6 ways to improve cybersecurity through acquisition
- By Defense Systems Staff
- Jan 30, 2014
Training acquisition staff in cybersecurity and coming up with a common cybersecurity vocabulary are two ways to help protect government systems when buying new IT products, according to a report by the Defense Department and General Services Administration.
The report, “Improving Cybersecurity and Resilience through Acquisition,” sets out six reforms intended to reduce the risks agencies face in an increasingly dangerous, and increasingly connected, cyber environment, by aligning acquisition with the risk management practices.
"This report is an important step to improving the cybersecurity of our acquisition processes,” Frank Kendall, undersecretary of defense for Acquisition, Logistics and Technology, said in a joint DOD/GSA announcement.
The six reforms the report recommends are:
• Institute baseline cybersecurity requirements as a condition of contract award for appropriate acquisitions.
• Include cybersecurity in acquisition training.
• Develop common cybersecurity definitions for federal acquisitions.
• Institute a federal acquisition cyber risk management strategy.
• Include a requirement to purchase from original equipment manufacturers, their authorized resellers, or other trusted sources.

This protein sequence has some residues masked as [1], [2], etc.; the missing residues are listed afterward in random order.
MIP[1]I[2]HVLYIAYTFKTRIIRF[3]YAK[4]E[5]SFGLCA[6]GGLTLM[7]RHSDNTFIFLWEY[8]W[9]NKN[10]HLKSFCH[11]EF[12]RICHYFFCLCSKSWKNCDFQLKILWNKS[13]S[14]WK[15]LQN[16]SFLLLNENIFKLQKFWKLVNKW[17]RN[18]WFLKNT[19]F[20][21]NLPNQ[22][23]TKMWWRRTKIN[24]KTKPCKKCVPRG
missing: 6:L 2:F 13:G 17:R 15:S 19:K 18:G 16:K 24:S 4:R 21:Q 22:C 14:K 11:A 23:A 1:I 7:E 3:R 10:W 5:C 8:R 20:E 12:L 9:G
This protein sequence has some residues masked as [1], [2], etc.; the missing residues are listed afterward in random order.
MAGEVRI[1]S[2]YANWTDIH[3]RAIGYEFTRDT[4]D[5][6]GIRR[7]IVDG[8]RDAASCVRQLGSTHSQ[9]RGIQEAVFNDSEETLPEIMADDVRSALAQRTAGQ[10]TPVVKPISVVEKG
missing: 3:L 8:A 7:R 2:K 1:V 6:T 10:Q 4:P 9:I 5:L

• Increase government accountability for cyber risk management.
“The ultimate goal of the recommendations is to strengthen the federal government’s cybersecurity by improving management of the people, processes and technology affected by the Federal Acquisition System,” said GSA Administrator Dan Tangherlini.
The acquisition report grew out of Presidential Policy Directive 21 and Executive Order 13636, both released in February 2013, addressing the security and resilience of critical infrastructure.
Those directives address broad plans for security, information exchange and integration among federal, state, local and tribal governments. The DOD/GSA plan is just one part of that, seeking to address cybersecurity throughout a product’s lifecycle — from development and acquisition through disposal — while tying the process to risk management practices already set forth by the Federal Information Security Management Act and the Office of Management and Budget.
The Federal Register will publish a request for public comment on the draft implementation plan in February.